16 Oct 2017
KKR’s latest column talks about subsidiary rights, but her discussion of how she was scammed by a major agency reminds me of a lesson you can’t teach too often:
In fact, “trust, but verify” is useful when you’re shopping for a car, considering marriage, looking into retirement options overseas, or, for purposes of my post today, signing with a literary agent.
See, KKR has had bad experiences with agents. If I remember right, her agents ranged from barely adequate to incompetent to thieves.
I suppose anyone with the research smarts could find out who has represented her, but this post reminded me that she talked about one agency – strictly as a blind item – that I recognized.
She wasn’t kidding when she said it was one of the big boys. It was an agency I approached when I was selling “Writers Gone Wild,” and I would have killed to get signed by them. I’ve read many of the books they repped, and they were known for working closely with their best-selling authors. They practically wrote the book on how to write a blockbuster best-seller.
So KKR’s story reminded me to emphasize again: Trust, but verify. No matter who approaches you for representation, check them out. Look for former clients of theirs, authors who were represented by them but aren’t now. Shoot them an email and ask to talk by phone about their experiences.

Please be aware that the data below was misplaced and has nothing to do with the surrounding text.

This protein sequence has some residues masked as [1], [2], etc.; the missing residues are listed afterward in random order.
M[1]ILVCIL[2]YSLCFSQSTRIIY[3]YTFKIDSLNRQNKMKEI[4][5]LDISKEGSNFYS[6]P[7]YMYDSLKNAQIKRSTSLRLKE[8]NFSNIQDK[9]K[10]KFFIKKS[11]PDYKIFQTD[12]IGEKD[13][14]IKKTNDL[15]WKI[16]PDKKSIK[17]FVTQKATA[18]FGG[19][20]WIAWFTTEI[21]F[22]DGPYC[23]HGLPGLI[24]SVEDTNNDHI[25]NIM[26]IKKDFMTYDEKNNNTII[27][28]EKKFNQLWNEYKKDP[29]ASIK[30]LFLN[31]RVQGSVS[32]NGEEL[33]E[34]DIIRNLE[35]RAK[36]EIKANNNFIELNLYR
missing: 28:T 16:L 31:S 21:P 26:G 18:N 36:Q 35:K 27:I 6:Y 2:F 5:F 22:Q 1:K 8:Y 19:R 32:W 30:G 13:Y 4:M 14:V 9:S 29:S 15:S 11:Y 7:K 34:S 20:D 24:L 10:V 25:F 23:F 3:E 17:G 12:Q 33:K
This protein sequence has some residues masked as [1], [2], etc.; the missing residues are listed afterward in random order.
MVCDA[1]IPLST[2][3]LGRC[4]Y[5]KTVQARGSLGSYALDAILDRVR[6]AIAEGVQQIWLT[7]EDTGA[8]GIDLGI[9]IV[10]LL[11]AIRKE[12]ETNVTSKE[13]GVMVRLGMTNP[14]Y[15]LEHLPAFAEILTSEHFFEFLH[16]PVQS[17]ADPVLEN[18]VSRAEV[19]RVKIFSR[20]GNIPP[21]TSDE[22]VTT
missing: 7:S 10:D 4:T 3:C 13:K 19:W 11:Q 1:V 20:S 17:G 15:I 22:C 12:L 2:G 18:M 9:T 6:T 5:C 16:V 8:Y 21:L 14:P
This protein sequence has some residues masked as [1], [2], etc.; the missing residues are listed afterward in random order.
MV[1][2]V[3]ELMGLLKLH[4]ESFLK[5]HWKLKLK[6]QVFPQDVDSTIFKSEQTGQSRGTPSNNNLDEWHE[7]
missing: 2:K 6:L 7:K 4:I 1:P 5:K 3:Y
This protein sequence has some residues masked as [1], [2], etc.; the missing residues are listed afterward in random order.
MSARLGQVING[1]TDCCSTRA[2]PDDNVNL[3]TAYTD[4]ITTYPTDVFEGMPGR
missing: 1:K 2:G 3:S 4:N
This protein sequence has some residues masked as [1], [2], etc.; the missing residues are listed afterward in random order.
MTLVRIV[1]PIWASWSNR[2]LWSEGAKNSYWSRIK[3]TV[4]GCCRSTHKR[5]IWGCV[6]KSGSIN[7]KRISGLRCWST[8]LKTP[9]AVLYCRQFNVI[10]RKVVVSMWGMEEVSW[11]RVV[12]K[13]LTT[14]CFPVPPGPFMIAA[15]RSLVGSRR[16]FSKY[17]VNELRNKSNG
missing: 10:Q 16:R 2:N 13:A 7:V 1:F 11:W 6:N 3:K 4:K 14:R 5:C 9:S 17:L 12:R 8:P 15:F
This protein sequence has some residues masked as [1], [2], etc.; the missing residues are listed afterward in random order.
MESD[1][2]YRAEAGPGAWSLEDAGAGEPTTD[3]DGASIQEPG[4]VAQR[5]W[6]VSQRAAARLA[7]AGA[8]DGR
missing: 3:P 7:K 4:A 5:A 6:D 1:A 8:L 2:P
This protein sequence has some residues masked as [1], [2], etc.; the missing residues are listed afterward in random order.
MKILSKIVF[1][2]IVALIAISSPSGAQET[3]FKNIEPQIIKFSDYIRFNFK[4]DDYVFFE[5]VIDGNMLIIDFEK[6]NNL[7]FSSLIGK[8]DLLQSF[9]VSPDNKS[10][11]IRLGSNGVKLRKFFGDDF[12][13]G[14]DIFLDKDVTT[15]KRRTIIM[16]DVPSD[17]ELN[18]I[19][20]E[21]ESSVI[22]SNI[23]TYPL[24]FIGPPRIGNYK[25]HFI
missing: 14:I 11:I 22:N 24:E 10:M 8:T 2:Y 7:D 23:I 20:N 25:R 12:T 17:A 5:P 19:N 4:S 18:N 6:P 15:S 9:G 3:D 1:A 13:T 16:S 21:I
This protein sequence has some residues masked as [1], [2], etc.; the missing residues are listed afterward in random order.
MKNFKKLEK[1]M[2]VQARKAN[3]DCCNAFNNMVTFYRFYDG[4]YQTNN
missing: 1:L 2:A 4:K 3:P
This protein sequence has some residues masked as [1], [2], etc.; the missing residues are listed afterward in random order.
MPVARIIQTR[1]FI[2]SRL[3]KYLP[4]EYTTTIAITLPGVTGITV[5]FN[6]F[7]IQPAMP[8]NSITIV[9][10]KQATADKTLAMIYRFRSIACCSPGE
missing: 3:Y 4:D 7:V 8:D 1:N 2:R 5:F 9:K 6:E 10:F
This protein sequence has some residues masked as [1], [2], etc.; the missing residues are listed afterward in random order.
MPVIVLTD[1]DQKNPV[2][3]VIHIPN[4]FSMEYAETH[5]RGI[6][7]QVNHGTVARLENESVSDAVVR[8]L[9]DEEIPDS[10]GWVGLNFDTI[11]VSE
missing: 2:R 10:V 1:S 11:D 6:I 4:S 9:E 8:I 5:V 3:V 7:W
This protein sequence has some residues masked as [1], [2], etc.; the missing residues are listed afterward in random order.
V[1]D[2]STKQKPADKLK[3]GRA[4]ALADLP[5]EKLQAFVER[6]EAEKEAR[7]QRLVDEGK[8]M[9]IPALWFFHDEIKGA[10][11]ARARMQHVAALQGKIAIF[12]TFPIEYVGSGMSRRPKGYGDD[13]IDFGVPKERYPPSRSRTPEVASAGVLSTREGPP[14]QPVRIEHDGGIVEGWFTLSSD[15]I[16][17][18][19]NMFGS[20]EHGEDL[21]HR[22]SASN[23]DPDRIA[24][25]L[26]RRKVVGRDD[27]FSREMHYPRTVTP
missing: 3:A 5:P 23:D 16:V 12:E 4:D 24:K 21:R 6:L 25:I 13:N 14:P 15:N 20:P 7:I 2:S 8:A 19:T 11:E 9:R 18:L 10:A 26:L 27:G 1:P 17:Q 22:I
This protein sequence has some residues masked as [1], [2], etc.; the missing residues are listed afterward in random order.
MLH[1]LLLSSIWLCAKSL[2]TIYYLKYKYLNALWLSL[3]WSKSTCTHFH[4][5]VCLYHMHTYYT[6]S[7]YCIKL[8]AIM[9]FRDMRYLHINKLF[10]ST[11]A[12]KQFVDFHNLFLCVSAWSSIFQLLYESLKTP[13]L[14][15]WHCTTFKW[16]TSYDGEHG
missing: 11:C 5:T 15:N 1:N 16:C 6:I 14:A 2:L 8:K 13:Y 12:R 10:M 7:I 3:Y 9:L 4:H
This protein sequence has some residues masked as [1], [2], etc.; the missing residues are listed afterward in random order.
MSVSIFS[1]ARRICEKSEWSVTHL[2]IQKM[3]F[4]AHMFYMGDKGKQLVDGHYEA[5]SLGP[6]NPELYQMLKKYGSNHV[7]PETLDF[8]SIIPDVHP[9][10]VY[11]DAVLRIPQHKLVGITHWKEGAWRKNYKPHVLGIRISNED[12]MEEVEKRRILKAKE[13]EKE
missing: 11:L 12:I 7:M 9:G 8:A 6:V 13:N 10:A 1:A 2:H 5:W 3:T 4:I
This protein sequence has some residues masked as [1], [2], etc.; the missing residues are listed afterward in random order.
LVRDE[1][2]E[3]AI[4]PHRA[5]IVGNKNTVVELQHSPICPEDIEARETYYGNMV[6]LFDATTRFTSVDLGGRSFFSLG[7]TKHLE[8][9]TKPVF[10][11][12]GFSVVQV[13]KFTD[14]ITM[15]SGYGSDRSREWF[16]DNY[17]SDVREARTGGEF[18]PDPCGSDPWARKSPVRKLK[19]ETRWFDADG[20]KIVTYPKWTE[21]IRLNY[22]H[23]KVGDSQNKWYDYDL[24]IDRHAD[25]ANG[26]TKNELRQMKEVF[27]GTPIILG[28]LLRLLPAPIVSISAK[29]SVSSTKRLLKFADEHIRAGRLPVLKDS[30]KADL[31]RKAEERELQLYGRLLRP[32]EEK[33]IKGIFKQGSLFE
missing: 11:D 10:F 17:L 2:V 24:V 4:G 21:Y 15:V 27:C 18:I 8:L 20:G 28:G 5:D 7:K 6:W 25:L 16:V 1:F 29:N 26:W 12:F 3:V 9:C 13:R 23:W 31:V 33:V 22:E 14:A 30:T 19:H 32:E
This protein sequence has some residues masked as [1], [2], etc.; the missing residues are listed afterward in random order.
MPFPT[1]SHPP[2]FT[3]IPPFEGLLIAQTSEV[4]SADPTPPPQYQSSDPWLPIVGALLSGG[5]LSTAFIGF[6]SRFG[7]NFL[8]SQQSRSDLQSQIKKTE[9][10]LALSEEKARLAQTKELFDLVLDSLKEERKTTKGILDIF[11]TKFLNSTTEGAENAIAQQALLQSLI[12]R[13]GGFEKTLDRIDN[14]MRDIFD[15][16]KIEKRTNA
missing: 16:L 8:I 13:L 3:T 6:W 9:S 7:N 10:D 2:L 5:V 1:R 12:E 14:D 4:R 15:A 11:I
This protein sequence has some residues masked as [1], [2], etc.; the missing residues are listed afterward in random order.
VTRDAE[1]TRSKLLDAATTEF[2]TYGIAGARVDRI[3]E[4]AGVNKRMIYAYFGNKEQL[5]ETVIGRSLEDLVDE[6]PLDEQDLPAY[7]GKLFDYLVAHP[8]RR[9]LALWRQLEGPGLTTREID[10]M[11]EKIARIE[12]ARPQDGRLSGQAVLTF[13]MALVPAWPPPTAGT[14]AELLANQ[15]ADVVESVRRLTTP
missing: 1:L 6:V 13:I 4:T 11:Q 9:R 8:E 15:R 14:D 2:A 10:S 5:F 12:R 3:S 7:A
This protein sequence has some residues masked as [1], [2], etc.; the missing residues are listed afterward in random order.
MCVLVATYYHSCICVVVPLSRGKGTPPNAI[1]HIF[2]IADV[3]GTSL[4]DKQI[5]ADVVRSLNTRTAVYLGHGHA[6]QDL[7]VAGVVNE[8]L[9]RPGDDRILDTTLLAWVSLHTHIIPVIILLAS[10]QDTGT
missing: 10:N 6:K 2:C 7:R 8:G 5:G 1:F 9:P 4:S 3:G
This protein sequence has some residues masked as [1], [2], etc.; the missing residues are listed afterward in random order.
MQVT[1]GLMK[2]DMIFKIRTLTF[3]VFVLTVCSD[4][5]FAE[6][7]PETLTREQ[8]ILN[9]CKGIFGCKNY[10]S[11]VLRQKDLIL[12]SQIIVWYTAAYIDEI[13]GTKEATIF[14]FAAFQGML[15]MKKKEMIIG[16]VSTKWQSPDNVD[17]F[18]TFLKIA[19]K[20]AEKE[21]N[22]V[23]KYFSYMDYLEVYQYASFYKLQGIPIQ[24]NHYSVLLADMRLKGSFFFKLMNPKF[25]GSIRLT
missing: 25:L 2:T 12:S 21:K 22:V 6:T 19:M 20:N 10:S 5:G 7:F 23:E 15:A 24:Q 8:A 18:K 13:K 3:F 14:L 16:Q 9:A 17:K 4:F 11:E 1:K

If you’re at a writers convention, ask around about the agency. Not in the middle of an author’s talk, but in the bar that night. The big genre conventions are great for this. Authors love to talk shop about their business, and I’d like to think most of them would figure out a way to warn you off from a serious problem. When I was going to Bouchercons as nothing more than a minor league book reviewer, I found myself in late-night discussions where the writers talked frankly about subjects they would never state in writing.
(Conventions are also a great place to meet the big writers in the field. I met Ian Rankin and Sue Grafton, literally by encountering them in the halls at Bouchercon. I had a brief chat with Charlaine Harris at Malice Domestic, and this was after the success of “True Blood.” This is not unusual.)
Then there are the online places such as Writer’s Beware, (http://accrispin.blogspot.com/) a site worth reading regularly to educate yourself about the forms scams could take. Just now, to confirm the website address, they’ve got a post about a scam in which fraudsters posing from The Atlantic are phishing for identification. I’ve never encountered this before.
Unfortunately, so long as you run your own business, you’ll be approached by scamsters, incompetent people who will waste your time and money and give you bad information, and some who think they can take advantage of your naivety and thirst to be published / famous / rich / whatever. Calibrate your bullshit detector through education and experience. And if you don’t know enough about the person or whatever they’re selling, ask around. It’ll be worth it.